A young, dynamic Rain Jarrett sits at the helm of efforts to engage South Florida’s Jamaican diaspora youth.
Jarret, in her 30s, is a Social and Behavioral Sciences Professor at Broward College. She assumed the role of youth leader after Consul General Oliver Mair pooled together a small group of young professionals throughout South Florida to begin discussions about building a movement that would adequately represent and serve the diaspora’s youth community.
While the group’s first meeting was in March, the collective is growing stronger.
“It’s crucially important for young people to get involved in the movement, because youth involvement provides a sustainable vehicle for this movement to continue to grow and develop. I think for this transition to be a smoother one, it needs to be a partnership between the older and the younger generations. We have so much to learn from one another,” Jarrett told CNW.
Jarrett says her own life has been positively impacted through her involvement with Jamaican diaspora initiatives.
She came to live in the US to attend college in 2001, and explains that the adjustment for her wasn’t a seamless one. She missed her family and home, and longed to find ways to connect to Jamaica and its culture while here.
“In 2006 my friend invited me to attend a youth forum at the University of Miami,” she recalls. “That meeting provided an opportunity for me to meet like-minded people who were experiencing similar things surrounding identity and assimilation in the US. The meeting also showed me that I have a voice, and how we as young people could make a mark here in the US. That really lit a fire inside me. It made me feel empowered as a young person, and very proud of being Jamaican.” Since that event, Jarrett has spent the past 13 years involved in diaspora-related youth engagement and education initiatives in various capacities.
“I really took a backseat in the movement for many years. I observed and tried to figure out what my role was,” Jarrett recalls. However, in 2008 she says she decided to go all in, and was selected as a delegate representing the Southeastern US to attend the 2008 Jamaica Diaspora Conference. “It was an amazing experience. I was still very much in the background, but since then I feel like I have grown into my purpose. It took a while for me to figure out my place and contribution. My involvement has become more focused over the years, specific to education and youth development and engagement,” Jarrett says.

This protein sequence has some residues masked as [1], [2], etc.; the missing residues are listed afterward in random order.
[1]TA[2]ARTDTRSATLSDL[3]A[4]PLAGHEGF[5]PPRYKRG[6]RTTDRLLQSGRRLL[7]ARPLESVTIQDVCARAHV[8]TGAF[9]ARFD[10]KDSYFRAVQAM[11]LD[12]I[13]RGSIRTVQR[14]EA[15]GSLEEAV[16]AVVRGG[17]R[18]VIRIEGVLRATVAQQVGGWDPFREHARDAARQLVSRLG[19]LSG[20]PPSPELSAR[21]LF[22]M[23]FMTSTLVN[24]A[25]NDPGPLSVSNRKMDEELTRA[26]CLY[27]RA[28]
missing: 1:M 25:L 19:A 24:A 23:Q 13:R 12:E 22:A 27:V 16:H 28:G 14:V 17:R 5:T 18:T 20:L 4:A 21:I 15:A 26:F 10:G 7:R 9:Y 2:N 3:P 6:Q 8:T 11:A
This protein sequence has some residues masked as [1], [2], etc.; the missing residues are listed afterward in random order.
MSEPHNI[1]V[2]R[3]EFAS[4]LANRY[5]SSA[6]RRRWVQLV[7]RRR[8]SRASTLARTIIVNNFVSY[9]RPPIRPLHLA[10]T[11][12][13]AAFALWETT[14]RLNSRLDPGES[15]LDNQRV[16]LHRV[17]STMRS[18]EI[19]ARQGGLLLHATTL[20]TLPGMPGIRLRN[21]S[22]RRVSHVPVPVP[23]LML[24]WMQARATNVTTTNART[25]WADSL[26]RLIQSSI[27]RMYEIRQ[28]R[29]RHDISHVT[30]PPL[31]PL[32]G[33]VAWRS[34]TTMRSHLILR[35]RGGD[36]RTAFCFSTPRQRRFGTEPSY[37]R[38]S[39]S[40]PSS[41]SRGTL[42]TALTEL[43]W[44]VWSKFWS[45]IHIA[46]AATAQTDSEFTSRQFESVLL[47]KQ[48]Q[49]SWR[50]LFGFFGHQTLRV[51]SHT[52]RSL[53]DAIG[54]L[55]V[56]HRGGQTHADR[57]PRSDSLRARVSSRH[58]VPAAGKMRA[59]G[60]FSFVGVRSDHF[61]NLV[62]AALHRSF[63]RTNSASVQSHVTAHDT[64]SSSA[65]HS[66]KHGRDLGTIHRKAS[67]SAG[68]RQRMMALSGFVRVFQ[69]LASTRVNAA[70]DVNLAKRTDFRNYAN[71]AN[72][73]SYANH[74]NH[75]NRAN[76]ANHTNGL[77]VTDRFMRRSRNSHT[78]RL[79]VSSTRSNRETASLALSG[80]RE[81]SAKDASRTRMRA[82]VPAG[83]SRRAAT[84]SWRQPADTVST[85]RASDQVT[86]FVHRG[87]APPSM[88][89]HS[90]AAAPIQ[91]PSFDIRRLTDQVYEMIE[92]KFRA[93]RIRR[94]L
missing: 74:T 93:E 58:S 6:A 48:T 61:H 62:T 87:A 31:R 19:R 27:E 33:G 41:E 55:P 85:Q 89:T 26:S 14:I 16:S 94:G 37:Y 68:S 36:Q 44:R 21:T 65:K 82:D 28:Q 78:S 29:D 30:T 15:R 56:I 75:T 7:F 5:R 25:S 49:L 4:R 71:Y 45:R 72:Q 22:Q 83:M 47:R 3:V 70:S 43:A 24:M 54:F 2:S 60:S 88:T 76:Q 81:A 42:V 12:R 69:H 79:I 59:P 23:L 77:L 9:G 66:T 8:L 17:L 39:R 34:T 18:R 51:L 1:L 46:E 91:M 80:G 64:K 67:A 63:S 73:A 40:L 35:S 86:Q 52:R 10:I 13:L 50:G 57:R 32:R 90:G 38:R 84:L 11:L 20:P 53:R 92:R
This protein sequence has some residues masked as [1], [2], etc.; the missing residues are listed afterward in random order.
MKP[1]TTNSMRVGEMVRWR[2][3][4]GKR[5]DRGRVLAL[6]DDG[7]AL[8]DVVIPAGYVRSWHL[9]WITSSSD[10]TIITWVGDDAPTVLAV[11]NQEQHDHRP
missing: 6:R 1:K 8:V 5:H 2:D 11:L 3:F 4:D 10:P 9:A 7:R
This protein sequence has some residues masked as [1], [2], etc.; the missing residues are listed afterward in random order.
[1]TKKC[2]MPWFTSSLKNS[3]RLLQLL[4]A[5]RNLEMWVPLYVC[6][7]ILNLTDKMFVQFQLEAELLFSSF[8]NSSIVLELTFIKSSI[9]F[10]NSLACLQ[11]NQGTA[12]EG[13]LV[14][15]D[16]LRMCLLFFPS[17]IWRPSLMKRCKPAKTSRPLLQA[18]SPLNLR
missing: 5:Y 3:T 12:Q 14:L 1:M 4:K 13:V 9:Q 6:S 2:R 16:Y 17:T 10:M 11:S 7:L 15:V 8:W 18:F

Over the years, Jarrett has worked with diaspora youth leaders across the US to plan different initiatives, including a youth forum at the University of the West Indies in Kingston, which provided a platform for young people living in Jamaica and abroad to come together to share ideas, network, and establish connections.
She is also involved in the Jamaica Diaspora Education Task Force. “I was a part of the planning committee for the last two education summits that we’ve had. We hosted close to 200 Jamaican teachers, principals, administration from different schools, to come to South Florida to attend the summit in an effort to get exposed to the education system here, including best practices, curriculum design, STEAM, and professional development. It’s been a tremendous success.”
Jarrett is very passionate about the development of Jamaica. “It’s a big part of who I am. I’m raising my daughter to identify as Jamaican, but also to see the need in getting involved and lending your time to benefit your community – both here in the US and in Jamaica.”
“My parents, being humanitarians at their core, believed in giving back, serving the community, and finding something that lights your soul on fire, but also benefits others. This laid the foundation for me to do this kind of work,” she says.
Jarrett’s father, Carrot Jarrett, who recently passed, was a member of the famed Third World band. Her mother, Gina Jarrett-Alder, who lives in South Florida as well, is currently battling cancer, but is known throughout the Jamaican community here and at home as a fighter who is steadfast in helping others while on her own journey to recovery.
“I’m working with the Consul General’s office, and by extension the Ministry of Trade & Foreign Affairs, to establish a youth consul as a way to provide continued engagement of the diaspora youth in working towards the development of Jamaica. I’m also representing the youth voice in collaborating with the Ministry in establishing a diaspora policy,” Jarrett told CNW.
“What I like about this policy is that it aspires to be inclusive – including Jamaicans of every socioeconomic class, and every racial and ethnic dynamic, and Jamaicans that have been integrated into the system and those who have not – as a way to hear from everyone, and really galvanize the power of the diaspora,” she continues.
Jarrett is currently rallying diaspora youth to join in, and is encouraging youth to attend the Jamaica Diaspora Conference in Kingston this June 16-20, where she will be representing the Southeastern region of the US as a member of the Youth Delegation.
Her message to the youth of the diaspora: “All young people who identify with Jamaica should want a better Jamaica, and it’s time for young people to realize that leadership isn’t only reserved for the older generation. Being able to sustain the diaspora movement is the key to continuing to help Jamaica reach its sustainable development goals, and the youth have an integral role to play. Find something that makes you excited, something that you’re interested in being involved with, and let your voice be heard.
“Get involved!” Jarrett implores.